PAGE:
Ian Gordon ’19 and Steven Li ’19 reflect on the context of life on the Lakota reservation, the mission of Simply Smiles, and the gratitude they feel for the experience they had this week while traveling with their peers on a CSGC travel program in South Dakota.
To put it bluntly, the centuries of abuse and discrimination by settlers, explorers, and the United States Government is evident throughout the Lakota reservation. Pushed and confined to reservations like these years ago, the people here are still struggling to preserve their land and culture. As some of us may have learned in school, Native Americans had their land bought and taken from them for a large part of the last three centuries. Colonies, westward expansion, the gold rush, railroads, and modern development all contributed to the erosion of their borders. During a time that ended not too long ago, many Native American children were stripped of their families and sent to Christian boarding schools. A woman named Marcela, who manages the garden at Simply Smiles, described how many of the elders in the area and she herself were part of the boarding school process. Children would return to their families after eighteen years without knowing the Lakota language or customs, not a part of Western society, but also alienated from Lakota society. Now most elders were a product of boarding schools and struggle to pass on the language and culture that they themselves were taken from. Even now the Lakota reservation suffers from drug and alcohol abuse, the government pushes projects like the Dakota pipeline through, despite extraordinary protests not just from tribes in South Dakota, or even people in the United States, but from groups world-wide, reservations lack businesses, economic support, and opportunities for success, and as a result many youths lose ambition without examples of success of people like them.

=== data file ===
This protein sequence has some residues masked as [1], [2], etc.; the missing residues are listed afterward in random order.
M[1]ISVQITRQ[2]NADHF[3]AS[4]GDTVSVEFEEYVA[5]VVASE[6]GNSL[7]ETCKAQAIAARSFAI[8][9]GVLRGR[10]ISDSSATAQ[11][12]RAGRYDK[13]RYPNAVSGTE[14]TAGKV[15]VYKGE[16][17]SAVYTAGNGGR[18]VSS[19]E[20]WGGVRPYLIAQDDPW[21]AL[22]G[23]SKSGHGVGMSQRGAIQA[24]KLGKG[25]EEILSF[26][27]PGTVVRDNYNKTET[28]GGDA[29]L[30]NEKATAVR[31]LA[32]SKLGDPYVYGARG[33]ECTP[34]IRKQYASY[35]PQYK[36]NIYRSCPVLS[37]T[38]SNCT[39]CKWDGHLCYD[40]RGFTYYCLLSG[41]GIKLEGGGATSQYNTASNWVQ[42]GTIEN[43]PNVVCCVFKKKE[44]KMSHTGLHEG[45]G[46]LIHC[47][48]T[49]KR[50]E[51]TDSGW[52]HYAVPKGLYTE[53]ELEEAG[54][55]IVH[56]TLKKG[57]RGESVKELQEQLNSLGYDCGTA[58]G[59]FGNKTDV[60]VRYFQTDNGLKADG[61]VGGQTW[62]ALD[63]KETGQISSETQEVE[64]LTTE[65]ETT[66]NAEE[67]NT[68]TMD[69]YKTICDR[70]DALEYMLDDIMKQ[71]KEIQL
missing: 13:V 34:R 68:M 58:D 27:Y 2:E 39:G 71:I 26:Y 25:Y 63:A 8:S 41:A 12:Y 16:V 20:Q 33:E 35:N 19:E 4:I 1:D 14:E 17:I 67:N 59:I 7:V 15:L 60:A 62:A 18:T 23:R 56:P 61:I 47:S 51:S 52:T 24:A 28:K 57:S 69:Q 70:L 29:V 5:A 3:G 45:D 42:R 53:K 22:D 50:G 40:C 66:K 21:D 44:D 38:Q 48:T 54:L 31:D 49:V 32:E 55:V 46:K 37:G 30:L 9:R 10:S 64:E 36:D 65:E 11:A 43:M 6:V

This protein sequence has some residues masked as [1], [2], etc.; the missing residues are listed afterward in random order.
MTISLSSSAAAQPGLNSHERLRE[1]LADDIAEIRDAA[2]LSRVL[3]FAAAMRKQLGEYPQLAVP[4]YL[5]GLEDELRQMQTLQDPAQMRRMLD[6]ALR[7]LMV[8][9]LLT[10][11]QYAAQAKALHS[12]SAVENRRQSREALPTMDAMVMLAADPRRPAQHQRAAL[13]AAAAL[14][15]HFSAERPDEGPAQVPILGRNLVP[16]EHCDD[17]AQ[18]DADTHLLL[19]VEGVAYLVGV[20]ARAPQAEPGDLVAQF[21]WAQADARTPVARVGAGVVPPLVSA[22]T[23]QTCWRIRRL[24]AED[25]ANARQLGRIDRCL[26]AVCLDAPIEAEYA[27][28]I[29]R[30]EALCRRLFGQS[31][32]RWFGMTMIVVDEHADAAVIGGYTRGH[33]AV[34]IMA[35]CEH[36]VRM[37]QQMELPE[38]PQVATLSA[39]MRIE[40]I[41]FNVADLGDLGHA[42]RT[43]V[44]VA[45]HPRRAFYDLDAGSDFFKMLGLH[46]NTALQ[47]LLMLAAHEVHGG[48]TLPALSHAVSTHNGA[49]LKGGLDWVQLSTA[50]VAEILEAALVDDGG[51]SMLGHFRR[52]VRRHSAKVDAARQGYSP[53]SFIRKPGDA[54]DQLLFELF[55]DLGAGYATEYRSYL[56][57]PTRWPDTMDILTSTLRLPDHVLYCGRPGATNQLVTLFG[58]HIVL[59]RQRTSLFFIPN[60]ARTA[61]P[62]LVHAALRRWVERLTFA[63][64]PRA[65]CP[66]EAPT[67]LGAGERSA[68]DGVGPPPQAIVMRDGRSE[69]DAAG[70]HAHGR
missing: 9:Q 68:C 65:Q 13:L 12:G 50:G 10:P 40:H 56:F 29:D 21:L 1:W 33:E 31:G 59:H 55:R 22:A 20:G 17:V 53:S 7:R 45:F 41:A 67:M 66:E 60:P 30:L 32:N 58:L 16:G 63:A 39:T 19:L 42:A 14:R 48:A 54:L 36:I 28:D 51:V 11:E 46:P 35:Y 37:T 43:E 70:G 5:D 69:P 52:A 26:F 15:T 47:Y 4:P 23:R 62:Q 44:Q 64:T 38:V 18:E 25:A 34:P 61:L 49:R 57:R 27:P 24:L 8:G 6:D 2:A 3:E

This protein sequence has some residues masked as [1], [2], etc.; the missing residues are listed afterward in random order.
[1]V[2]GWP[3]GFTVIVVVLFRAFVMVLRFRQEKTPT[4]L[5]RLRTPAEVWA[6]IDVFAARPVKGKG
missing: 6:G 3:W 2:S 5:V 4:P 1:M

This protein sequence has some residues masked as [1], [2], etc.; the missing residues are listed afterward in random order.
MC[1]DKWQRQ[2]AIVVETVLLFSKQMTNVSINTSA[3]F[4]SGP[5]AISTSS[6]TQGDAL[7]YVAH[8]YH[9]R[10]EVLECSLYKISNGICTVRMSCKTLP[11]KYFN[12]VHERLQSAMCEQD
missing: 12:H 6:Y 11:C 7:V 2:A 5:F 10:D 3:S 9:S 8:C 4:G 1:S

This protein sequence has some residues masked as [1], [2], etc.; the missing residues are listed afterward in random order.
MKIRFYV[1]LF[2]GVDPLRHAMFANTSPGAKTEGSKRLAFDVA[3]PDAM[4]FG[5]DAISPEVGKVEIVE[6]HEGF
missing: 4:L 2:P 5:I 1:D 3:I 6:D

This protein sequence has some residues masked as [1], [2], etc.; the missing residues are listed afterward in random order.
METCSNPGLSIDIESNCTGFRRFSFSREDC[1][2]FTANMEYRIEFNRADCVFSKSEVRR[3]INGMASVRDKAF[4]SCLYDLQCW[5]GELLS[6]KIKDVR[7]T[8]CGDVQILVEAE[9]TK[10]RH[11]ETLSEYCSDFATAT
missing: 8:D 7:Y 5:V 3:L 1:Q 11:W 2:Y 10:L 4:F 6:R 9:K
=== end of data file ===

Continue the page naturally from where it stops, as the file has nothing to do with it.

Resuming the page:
We start this blog with this description not to paint a desolate picture, but to bring context, to show just how much people here must fight to overcome adversity, and to show how much a place like Simply Smiles can help. In my last night here John, Helen, JJ, and I were speaking to a man named Ford about his life, the reservation, and Simply Smiles. He described how some of the founders and managers of Simply Smiles had once approached him and asked him if their presence was really helping or if they should leave. He described how vital they had become to the community and the kids. When they came the building, which is now the community center was about to collapse, but is now completely renovated and sits next to an expansive garden and playground, a basketball court, the roofed “pole-barn”, and an entire bunkhouse for volunteers. Simply Smiles is not just a place that gives kids a sense of place and brings a little light to their days, but is now a center for the community that offers community meals, and an environment of growth, opportunity, and warmth. By no means are the people of La Plant helpless, Ford himself, who is in his mid-seventies, just finished taking a business class and is now waiting on a loan for a lumber business while his friend starts a hide-tanning business, but it is amazing to see how far a helping-hand like that offered by Simply Smiles can go.